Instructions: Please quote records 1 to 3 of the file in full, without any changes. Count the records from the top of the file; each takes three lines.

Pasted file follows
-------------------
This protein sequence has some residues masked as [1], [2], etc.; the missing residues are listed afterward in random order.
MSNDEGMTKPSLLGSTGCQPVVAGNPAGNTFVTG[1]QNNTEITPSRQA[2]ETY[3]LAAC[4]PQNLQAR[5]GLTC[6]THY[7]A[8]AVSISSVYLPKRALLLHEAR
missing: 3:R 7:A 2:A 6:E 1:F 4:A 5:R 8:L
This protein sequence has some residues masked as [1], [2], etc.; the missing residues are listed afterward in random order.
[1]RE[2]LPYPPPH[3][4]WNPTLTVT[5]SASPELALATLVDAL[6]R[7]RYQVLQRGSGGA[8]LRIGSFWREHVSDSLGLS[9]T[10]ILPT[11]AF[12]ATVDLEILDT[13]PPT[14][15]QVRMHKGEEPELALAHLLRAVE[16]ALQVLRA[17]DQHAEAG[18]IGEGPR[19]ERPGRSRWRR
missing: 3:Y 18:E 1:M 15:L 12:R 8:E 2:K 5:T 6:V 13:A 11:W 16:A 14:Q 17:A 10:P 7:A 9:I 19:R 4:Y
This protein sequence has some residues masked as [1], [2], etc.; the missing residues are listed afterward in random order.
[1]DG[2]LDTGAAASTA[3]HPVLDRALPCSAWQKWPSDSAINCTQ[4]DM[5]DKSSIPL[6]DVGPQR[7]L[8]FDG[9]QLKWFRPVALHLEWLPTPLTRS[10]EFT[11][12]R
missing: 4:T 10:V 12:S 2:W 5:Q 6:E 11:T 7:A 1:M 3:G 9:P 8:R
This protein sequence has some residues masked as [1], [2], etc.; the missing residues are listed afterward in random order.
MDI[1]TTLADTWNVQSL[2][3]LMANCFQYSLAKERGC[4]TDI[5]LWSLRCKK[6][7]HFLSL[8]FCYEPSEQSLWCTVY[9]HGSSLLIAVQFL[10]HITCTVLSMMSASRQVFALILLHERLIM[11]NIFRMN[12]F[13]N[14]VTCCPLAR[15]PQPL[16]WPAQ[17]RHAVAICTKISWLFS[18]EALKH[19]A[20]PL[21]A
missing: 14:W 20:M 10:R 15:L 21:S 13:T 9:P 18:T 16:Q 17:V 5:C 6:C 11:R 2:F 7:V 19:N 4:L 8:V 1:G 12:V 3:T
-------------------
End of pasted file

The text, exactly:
This protein sequence has some residues masked as [1], [2], etc.; the missing residues are listed afterward in random order.
MSNDEGMTKPSLLGSTGCQPVVAGNPAGNTFVTG[1]QNNTEITPSRQA[2]ETY[3]LAAC[4]PQNLQAR[5]GLTC[6]THY[7]A[8]AVSISSVYLPKRALLLHEAR
missing: 3:R 7:A 2:A 6:E 1:F 4:A 5:R 8:L
This protein sequence has some residues masked as [1], [2], etc.; the missing residues are listed afterward in random order.
[1]RE[2]LPYPPPH[3][4]WNPTLTVT[5]SASPELALATLVDAL[6]R[7]RYQVLQRGSGGA[8]LRIGSFWREHVSDSLGLS[9]T[10]ILPT[11]AF[12]ATVDLEILDT[13]PPT[14][15]QVRMHKGEEPELALAHLLRAVE[16]ALQVLRA[17]DQHAEAG[18]IGEGPR[19]ERPGRSRWRR
missing: 3:Y 18:E 1:M 15:L 12:R 8:E 2:K 5:T 6:V 13:A 11:W 16:A 14:Q 17:A 10:P 7:A 9:I 19:R 4:Y
This protein sequence has some residues masked as [1], [2], etc.; the missing residues are listed afterward in random order.
[1]DG[2]LDTGAAASTA[3]HPVLDRALPCSAWQKWPSDSAINCTQ[4]DM[5]DKSSIPL[6]DVGPQR[7]L[8]FDG[9]QLKWFRPVALHLEWLPTPLTRS[10]EFT[11][12]R
missing: 4:T 10:V 12:S 2:W 5:Q 6:E 11:T 7:A 1:M 3:G 9:P 8:R